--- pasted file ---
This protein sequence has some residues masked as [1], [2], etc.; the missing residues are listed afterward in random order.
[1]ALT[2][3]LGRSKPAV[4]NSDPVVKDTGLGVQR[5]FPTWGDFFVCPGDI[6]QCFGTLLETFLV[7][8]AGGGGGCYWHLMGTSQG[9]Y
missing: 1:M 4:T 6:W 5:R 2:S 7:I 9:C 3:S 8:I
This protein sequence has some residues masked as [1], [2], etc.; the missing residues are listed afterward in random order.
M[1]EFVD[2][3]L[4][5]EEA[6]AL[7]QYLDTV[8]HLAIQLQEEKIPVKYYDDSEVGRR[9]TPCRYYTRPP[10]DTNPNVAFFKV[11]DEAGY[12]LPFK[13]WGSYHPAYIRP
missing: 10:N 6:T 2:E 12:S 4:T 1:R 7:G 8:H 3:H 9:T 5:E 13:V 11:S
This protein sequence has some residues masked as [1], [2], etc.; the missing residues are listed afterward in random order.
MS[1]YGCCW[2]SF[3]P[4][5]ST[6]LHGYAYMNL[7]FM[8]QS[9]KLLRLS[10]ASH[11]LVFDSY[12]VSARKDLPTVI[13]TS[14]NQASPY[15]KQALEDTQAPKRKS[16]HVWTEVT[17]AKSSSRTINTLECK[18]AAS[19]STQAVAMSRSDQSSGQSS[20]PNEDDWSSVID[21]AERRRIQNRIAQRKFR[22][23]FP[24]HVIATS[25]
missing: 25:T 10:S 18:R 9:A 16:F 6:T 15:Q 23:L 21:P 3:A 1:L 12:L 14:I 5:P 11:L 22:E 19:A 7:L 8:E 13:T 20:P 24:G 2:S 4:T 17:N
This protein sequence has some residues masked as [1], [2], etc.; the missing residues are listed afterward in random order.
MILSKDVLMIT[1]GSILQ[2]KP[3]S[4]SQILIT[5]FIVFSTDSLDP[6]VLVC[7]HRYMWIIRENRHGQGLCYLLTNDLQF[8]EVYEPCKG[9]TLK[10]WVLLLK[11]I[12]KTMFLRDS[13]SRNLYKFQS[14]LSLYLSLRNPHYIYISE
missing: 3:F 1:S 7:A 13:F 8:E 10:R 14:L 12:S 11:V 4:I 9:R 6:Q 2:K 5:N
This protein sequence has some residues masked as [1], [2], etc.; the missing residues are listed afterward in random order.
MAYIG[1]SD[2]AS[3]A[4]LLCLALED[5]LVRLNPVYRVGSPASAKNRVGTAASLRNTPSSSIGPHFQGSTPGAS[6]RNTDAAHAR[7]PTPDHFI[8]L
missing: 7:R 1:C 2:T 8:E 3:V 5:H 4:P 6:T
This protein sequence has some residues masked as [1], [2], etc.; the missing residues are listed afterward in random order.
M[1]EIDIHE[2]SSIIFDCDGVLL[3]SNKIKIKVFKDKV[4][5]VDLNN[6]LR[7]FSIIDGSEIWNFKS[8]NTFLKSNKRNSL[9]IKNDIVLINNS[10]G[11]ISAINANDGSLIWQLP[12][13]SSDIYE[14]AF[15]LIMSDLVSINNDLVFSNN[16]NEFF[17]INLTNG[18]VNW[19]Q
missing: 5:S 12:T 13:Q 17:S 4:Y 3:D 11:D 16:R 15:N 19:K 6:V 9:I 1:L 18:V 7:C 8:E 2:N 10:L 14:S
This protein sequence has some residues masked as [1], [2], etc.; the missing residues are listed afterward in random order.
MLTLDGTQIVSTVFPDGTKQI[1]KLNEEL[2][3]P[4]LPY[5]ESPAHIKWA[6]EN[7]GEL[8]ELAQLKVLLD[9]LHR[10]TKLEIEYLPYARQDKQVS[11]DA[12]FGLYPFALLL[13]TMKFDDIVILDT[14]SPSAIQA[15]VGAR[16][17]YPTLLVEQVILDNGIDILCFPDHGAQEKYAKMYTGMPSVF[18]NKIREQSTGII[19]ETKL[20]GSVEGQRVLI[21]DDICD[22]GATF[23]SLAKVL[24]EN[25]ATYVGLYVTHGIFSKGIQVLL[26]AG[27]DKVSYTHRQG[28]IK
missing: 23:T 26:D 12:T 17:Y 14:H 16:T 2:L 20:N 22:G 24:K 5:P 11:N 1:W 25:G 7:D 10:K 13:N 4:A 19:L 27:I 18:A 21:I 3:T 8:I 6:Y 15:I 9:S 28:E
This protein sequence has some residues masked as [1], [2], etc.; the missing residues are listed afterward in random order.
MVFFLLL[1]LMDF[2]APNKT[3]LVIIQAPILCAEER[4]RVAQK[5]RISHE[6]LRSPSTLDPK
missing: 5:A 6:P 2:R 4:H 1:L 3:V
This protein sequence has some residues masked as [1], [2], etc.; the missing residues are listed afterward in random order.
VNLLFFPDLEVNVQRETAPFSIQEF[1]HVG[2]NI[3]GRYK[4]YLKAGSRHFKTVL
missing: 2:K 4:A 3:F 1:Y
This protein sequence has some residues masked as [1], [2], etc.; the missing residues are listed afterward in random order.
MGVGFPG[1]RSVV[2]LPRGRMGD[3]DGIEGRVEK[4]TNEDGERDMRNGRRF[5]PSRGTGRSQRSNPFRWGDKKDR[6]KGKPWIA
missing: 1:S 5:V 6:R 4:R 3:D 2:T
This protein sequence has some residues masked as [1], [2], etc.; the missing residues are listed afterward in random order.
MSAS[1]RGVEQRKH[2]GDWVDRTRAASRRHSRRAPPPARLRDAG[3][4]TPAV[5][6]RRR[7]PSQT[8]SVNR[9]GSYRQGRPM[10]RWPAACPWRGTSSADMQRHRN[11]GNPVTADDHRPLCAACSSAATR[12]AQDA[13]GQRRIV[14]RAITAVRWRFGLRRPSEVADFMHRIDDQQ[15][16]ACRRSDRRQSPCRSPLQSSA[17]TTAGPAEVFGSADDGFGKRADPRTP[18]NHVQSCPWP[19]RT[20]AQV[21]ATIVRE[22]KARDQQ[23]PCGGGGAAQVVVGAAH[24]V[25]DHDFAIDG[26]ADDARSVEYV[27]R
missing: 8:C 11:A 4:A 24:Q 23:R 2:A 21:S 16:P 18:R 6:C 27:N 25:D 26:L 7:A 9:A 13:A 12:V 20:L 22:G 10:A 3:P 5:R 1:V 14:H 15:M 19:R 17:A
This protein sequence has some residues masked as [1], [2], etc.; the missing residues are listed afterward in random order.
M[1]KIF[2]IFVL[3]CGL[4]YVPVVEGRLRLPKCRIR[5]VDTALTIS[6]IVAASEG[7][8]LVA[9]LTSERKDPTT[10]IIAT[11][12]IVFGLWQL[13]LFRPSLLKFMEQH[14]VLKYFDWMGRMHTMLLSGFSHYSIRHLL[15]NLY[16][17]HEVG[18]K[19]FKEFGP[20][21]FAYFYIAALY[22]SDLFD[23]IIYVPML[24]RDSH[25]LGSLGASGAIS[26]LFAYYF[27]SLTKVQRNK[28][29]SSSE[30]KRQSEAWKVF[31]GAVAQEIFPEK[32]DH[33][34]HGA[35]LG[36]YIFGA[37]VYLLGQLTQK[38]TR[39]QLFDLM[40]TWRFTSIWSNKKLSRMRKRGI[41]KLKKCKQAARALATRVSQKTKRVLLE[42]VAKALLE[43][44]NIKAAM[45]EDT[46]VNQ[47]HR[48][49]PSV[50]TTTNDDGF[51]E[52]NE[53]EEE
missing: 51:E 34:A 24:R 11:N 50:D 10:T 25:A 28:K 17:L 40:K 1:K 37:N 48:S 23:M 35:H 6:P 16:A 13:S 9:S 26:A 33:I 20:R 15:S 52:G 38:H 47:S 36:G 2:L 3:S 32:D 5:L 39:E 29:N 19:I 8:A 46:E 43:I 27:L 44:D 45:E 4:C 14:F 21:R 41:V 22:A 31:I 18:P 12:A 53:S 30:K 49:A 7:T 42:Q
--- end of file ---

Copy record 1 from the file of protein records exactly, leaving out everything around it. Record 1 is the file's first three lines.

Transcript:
This protein sequence has some residues masked as [1], [2], etc.; the missing residues are listed afterward in random order.
[1]ALT[2][3]LGRSKPAV[4]NSDPVVKDTGLGVQR[5]FPTWGDFFVCPGDI[6]QCFGTLLETFLV[7][8]AGGGGGCYWHLMGTSQG[9]Y
missing: 1:M 4:T 6:W 5:R 2:S 7:I 9:C 3:S 8:I